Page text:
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Role Based Access Control (RBAC)

Role Based Access Control (RBAC) is a method of reducing lists of authorized users to a few roles assigned to multiple users. RBAC is sometimes referred to as role-based security.

Roles vs Users

Roles supersede users and generalize them. In addition to doing with roles everything that you could previously do with users in older versions of Scylla, roles can be granted to other roles. If a role developer is granted to a role manager, then all permissions of the developer are granted to the manager.

In order to distinguish roles which correspond uniquely to an individual person and roles which are representative of a group, any role that can login is a user. Within that framework, you can conclude that all users are roles, but not all roles are users.

For example, there is an organization with a role-based hierarchy. The organization has roles such as Guest, who is not a member of the organization, has the least amount of privileges. The DB Administrator role has the most. Engineer and QA roles have similar privileges but do not have permission to modify each other’s keyspace. Creating a structure like this is quite useful when you have permissions granted to representative roles instead of individual users. Using RBAC allows you to add and remove permissions with ease without affecting other users. Suppose there is a new engineer who joined the organization. This is not a problem! All you would do is create a user for that engineer with the engineer role. Once the role is assigned to the user, the user inherits all of the permissions for that role. In the same manner, should someone leave the organization, all you would have to do is assign that user to a non-employee role (Guest, for example). Should someone change positions at the company, just assign the new employee to the new role and revoke roles no longer required for the new position.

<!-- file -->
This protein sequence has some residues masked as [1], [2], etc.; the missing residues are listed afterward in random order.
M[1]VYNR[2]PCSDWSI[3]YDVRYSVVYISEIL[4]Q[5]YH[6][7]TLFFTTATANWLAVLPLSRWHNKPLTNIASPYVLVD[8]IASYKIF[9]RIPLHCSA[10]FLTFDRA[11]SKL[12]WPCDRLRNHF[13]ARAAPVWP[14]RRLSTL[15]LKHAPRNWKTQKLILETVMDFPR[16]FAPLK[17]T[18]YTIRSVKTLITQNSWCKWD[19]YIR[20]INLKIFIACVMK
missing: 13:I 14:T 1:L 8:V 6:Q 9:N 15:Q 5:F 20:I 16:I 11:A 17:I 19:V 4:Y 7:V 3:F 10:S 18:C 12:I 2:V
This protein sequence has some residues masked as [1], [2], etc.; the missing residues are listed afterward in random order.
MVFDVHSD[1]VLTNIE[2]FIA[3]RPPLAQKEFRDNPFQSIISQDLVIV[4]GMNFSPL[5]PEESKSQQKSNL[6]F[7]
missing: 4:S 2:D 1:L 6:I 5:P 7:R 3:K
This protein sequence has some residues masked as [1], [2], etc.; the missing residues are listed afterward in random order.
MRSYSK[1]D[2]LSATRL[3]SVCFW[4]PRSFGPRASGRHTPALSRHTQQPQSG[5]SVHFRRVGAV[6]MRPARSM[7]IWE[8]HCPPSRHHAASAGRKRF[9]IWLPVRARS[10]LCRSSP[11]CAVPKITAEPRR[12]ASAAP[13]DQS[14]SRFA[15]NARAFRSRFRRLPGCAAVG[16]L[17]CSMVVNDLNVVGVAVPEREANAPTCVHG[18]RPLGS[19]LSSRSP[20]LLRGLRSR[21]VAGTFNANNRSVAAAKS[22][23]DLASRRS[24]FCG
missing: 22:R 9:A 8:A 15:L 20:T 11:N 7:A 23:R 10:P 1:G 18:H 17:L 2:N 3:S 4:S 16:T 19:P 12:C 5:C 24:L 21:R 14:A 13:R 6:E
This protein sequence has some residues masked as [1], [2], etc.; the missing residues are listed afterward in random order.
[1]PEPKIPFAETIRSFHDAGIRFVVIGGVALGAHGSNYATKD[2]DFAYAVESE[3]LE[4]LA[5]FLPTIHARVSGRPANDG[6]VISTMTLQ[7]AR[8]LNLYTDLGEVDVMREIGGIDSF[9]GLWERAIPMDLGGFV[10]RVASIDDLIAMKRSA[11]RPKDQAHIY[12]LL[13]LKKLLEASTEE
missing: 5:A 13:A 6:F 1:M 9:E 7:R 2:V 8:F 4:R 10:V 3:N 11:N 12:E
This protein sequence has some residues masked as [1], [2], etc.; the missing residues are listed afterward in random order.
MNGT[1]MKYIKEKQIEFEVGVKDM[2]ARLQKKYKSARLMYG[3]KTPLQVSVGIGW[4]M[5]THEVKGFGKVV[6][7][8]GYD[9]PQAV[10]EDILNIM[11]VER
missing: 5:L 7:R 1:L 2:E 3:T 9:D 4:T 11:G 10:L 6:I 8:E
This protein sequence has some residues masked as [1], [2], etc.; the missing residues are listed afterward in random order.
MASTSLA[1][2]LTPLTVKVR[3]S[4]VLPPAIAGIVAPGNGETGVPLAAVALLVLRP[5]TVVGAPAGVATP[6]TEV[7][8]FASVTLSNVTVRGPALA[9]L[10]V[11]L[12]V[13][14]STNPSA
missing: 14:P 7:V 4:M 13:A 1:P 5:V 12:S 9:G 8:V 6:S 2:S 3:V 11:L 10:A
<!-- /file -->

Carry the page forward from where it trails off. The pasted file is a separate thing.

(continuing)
To build an RBAC environment, you need to create the roles and their associated permissions and then assign or grant the roles to the individual users. Roles inherit the permissions of any other roles that they are granted. The hierarchy of roles can be either simple or extremely complex. This gives great flexibility to database administrators, where they can create specific permission conditions without incurring a huge administrative burden. In addition to standard roles, Scylla Enterprise users can implement Workload Prioritization, which allows you to attach roles to Service Levels, thus granting resources to roles as the role demands.

Granting roles and permissions

When creating a role, you grant it permissions and resources. The permission is what the role is permitted to do, and the resource is the scope over which the permission is granted. The format of the permission granting is:

GRANT (permission | "ALL PERMISSIONS") ON resource TO role where:

  • Where permission is CREATE, DESCRIBE, etc.

  • A resource is one of
    • “<ks>.<tab>”

    • “KEYSPACE <ks>”


    • “ROLE <role>”

    • “ALL ROLES”

    • Note that An unqualified table name assumes the current keyspace

Use case

This is a use case that is given as an example. You should modify the commands to your organization’s requirements. A health club has opened, and they have an application that supports their clients, which is using Scylla as the database backend. The following groups would need to be given permissions: The office staff can add new customers and can cancel subscriptions, view all customer data, and can change classes for the trainers as well as view the trainers’ data. Trainers can only view their schedule and can view customer data. Customers view the class schedule. There is also a database administrator who manages the database.

In this case, four roles would be created: staff, customer, trainer, and administrator. Permissions could be any of the following. It may be helpful to make a table as follows, listing the roles and the tables or keyspaces you are granting permission on. In the table cell, list the permission to be granted, leaving a blank space for no permission.




customer keyspace

schedule keyspace



















Before you begin

You need to login to cqlsh as a user with authentication and authorization. You must enable authentication and authorization if you have not already done so. In addition, the user you create for yourself must have login privileges, a user name, and a password.